Future planning for festivals

Stories
Apr 24, 2015
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What happens when you put 41 young festival managers in a room for seven days?

‘A lot of thinking and a lot of nitty gritty discussion’ according to Australian producer Skye Kunstelj, who took part in Atelier for Young Festival Managers with funding support from the Australia Council. Not only was the festival a sharing of ideas, the young festival managers were able to gain insights into the difficulties of festival programming in different countries.

‘I was able to engage with people from different backgrounds and different experiences, seeing things from a different point of view. There are very few opportunities for young festival managers to connect and this format was incredibly responsive to our different needs, but also allowed us to find a lot of similarities in our different situations’.

The festival brought together participants from over 23 countries to discuss and dissect the artistic aspects of festival management – from delighting and challenging audiences, working with artists, political and social responsibility, to incorporating   international elements in programming and sustainability.

Seven renowned festival directors from all over the world travelled to Poznań in Poland to share their experiences and visions with the participants. In this mentoring program the directors gave the next generation of festival makers and programmers the opportunity to network and pick through their knowledgeable minds.

Singer, writer, artistic director and Australia Council Board Member Robyn Archer, shared her experiences as a mentor at the conference. In her opening address to the conference, Robyn Archer made it clear that the sharing of knowledge should be a two way street.

‘It should be understood at the outset that there are very few differences between us as mentors and you as participants, except perhaps in terms of experience. We are all participants’.

Through workshops, round tables and debates the festival directors spent time with the participants in face-to-face discussions, giving their advice about festival management and the balancing act between programming to suit needs of audiences and showcasing the arts.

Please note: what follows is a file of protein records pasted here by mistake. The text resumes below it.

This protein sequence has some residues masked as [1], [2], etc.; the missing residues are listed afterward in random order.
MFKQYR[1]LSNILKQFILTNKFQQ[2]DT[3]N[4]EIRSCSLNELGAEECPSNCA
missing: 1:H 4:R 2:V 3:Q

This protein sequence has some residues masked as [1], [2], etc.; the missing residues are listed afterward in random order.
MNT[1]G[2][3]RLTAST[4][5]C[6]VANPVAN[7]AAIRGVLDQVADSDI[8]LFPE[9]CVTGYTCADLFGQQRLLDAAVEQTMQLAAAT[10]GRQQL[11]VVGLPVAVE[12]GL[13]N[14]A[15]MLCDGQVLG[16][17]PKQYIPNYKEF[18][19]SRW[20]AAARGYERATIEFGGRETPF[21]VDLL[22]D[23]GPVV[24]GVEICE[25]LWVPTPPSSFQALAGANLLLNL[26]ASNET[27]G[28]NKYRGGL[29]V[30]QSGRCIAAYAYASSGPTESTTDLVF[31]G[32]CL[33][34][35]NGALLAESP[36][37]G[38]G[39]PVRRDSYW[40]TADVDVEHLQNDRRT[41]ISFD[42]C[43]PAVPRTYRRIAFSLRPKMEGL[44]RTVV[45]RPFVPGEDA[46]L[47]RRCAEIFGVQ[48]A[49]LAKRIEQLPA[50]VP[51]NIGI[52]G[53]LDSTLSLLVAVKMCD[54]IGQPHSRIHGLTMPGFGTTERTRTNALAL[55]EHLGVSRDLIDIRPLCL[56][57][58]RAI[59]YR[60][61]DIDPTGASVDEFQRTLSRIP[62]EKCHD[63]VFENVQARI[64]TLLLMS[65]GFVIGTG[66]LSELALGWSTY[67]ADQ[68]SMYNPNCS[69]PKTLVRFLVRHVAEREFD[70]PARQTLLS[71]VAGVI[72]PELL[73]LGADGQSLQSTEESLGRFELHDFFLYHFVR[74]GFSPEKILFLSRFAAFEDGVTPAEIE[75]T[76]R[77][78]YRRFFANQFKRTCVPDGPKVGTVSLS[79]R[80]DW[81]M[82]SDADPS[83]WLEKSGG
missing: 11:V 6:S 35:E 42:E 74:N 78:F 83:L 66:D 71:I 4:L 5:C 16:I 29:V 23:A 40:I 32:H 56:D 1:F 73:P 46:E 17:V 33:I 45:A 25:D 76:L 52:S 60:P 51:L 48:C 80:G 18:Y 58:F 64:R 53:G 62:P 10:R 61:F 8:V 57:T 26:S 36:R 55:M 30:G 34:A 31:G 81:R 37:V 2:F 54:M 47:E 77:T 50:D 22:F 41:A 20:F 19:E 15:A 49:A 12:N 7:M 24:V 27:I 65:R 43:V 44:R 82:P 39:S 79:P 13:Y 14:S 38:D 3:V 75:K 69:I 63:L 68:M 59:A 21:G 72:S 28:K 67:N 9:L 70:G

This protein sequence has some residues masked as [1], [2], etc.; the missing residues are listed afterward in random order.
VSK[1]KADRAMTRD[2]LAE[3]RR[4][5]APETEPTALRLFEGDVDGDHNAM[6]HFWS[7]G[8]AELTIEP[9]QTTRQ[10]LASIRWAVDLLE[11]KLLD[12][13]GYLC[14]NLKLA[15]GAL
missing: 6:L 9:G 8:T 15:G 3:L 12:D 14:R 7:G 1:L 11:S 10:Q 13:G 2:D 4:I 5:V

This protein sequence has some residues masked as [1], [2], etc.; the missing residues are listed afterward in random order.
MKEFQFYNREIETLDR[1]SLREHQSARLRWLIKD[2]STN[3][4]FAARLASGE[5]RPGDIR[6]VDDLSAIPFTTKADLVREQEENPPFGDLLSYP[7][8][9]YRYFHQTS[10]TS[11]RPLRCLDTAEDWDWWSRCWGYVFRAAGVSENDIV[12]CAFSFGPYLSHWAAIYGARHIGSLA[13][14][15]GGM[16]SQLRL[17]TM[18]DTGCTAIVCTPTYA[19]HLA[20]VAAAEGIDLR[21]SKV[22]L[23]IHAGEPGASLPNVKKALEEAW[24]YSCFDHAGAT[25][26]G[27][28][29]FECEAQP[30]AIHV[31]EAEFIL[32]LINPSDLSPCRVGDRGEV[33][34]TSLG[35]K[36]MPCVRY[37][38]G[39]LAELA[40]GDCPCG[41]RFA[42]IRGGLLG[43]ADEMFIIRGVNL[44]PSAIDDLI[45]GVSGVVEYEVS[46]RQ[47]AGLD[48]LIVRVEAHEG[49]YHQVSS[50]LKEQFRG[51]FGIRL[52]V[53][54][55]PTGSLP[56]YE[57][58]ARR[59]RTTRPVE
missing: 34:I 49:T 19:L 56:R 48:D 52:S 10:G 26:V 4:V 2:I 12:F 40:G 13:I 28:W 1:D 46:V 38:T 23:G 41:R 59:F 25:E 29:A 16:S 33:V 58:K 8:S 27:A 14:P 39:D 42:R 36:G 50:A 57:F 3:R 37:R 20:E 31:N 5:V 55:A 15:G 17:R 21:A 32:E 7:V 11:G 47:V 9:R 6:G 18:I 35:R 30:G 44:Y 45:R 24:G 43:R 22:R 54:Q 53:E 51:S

Programming and festival audiences were key themes for Kunstelj and the participants.

‘Throughout Atelier, our mentors talked about of the importance of creating a context for programming, creating open dialogues with audiences and activating new spaces to share work. Mark Ball the Artistic Director at London International Festival of Theatre, urged us to keep audiences at the heart of our thinking. Audiences have great power to act as advocates for the arts.’

Another important component of Atelier is the opportunity for the participants to build connections with other festival makers. Sharing their passions, goals in the future and passing on knowledge from their own experiences.

‘Many of the most insightful discussions happened when we opened up about our passions and struggles as young arts and festival managers. Despite our varied backgrounds and experiences, we connected over the similar issues – censorship and risk in programming, the difficulties in funding and the big question of why we need festivals.’

And what will Kunstelj take away from the festival?

‘A few key ideas have stayed with me. Mentor Nele Hertling urged us to remember that festivals must respond to a need, and to always consider the difficult idea of ending a festival when it stops responding to a need. I hope I don’t forget Robyn Archer’s advice, she reminded us that “Art is the safest space for a dangerous conversation” and that festivals are the perfect opportunity for those conversations to start’.

Image: Robyn Archer mentors participants at Atelier for Young Festival Managers, credit: photo by Maciej Zakrzewski